Returning to themes discussed in the first of these articles, political scientist Professor Yves Schemeil, who lectures at Sciences Po Grenoble, highlights the four waves of globalization through our recent history and asks: will the present wave finally roll back? Words by Stuart Pallister.
“Globalization has always been a source of opportunity and a source of risk,” said Professor Yves Schemeil as he opened one of his series of lectures to Les Roches and Glion students.
Prof. Schemeil outlined the successive waves of globalization over the past five centuries, stating that the phenomenon may even have stretched back some five millennia. But, he said, “what we can see is that it’s now more challenging than ever”.
He added, “Interdependence between countries is now the rule. No country can just think they can be on their own somewhere and live quietly, not even North Korea which has communications with China. And the most important thing is probably ‘individuation’ which means we’re personally responsible for the welfare of the planet and we cannot be completely disinterested from that.
“We must control the sources of power and of wealth, because they can easily get out of hand and become a pure catastrophe. Also, we can mitigate every sort of excess.
“Globalization is an old story because it’s not only the story of flows of resources, goods and services. It’s also the story of how people change their mindset and become more and more concerned with the choices they have to make, without relying on anyone to do this on their behalf. Each phase of globalization has eventually achieved the same end: it has enlarged, franchised, emancipated and enriched individuals – step by step of course.”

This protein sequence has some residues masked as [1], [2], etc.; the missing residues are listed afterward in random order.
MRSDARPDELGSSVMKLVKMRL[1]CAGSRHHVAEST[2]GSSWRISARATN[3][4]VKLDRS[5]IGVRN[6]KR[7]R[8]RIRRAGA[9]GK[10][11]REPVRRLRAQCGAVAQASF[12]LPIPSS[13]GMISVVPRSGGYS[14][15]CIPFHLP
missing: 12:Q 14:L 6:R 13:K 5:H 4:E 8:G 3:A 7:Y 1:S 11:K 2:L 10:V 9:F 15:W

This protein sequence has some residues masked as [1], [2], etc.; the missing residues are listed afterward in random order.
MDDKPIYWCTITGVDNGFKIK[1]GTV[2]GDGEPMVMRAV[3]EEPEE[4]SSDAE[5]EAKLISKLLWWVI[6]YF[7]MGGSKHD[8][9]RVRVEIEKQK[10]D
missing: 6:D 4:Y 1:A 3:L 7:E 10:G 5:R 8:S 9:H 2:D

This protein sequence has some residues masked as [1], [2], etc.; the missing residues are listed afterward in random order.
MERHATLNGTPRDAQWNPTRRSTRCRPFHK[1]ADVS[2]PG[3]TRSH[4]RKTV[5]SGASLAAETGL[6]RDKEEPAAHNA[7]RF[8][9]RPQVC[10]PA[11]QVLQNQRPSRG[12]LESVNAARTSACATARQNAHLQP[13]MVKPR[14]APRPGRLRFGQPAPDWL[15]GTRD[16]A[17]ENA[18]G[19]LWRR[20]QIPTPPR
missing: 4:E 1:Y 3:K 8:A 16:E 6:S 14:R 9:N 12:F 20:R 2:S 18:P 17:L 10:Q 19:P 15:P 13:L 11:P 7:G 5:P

Globalization Wave #1 (1453-1815)
The first wave highlighted by Prof. Schemeil started in 1453 with the discovery of the Americas by Columbus and ended with the Congress of Vienna in 1815. Conquests and long-distance trade (plus protectionism – “you have imperialism outside and democratization inside”) marked this period, along with wars.
Prof. Schemeil noted, “The core meaning of globalization is the acceleration of the rhythm of social and economic change.
“It was the beginning of the massive, speculative import-export of luxury goods. Globalization comes with luxury” (for example, gold, silver and jewels as return on investment in the Columbus expedition).
England, the US and France democratized during this period “with three great revolutions” (the Glorious Revolution of 1688 in England, American Independence in 1776, and the French Revolution of 1789).
“They all had the same objective: to allow the rulers get some power but at the same time stop misuse of power and protect citizens’ liberties.”
Professional diplomacy is invented during this period, due to the Utrecht peace treaties of 1712. Mutual tolerance of regimes is guaranteed, and sovereign states are to be treated equally. However, the peace did not last and in 1815 the ‘great powers of the time’ met in Vienna after the defeat of Napoleon and “imagined a world in which there would be no more wars”. Although the foundations were laid for an ‘ordered world’, problems remained as the “majority of people remained poor and lacked mobility”, unlike the elites who could buy luxury goods and travel everywhere.